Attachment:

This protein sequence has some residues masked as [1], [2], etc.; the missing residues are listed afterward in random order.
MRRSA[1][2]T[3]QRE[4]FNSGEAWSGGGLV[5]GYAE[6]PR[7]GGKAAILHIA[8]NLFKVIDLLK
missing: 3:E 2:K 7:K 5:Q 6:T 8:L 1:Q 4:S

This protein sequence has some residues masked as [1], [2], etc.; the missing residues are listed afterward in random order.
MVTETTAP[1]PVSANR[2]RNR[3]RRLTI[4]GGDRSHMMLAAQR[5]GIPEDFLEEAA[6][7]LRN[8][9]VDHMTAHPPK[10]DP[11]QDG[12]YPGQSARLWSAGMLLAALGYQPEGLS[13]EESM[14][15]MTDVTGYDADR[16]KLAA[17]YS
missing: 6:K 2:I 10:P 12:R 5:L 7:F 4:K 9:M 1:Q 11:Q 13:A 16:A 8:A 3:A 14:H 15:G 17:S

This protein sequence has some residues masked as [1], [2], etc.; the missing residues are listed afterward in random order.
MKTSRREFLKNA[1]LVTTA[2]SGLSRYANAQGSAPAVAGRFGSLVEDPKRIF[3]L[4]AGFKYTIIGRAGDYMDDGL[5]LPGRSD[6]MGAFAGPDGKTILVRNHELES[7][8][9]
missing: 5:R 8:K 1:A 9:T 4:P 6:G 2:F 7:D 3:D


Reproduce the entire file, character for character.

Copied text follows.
This protein sequence has some residues masked as [1], [2], etc.; the missing residues are listed afterward in random order.
MRRSA[1][2]T[3]QRE[4]FNSGEAWSGGGLV[5]GYAE[6]PR[7]GGKAAILHIA[8]NLFKVIDLLK
missing: 3:E 2:K 7:K 5:Q 6:T 8:L 1:Q 4:S

This protein sequence has some residues masked as [1], [2], etc.; the missing residues are listed afterward in random order.
MVTETTAP[1]PVSANR[2]RNR[3]RRLTI[4]GGDRSHMMLAAQR[5]GIPEDFLEEAA[6][7]LRN[8][9]VDHMTAHPPK[10]DP[11]QDG[12]YPGQSARLWSAGMLLAALGYQPEGLS[13]EESM[14][15]MTDVTGYDADR[16]KLAA[17]YS
missing: 6:K 2:I 10:P 12:R 5:L 7:F 4:K 9:M 1:Q 11:Q 13:A 16:A 8:A 3:A 14:H 15:G 17:S

This protein sequence has some residues masked as [1], [2], etc.; the missing residues are listed afterward in random order.
MKTSRREFLKNA[1]LVTTA[2]SGLSRYANAQGSAPAVAGRFGSLVEDPKRIF[3]L[4]AGFKYTIIGRAGDYMDDGL[5]LPGRSD[6]MGAFAGPDGKTILVRNHELES[7][8][9]
missing: 5:R 8:K 1:A 9:T 4:P 6:G 2:F 7:D 3:D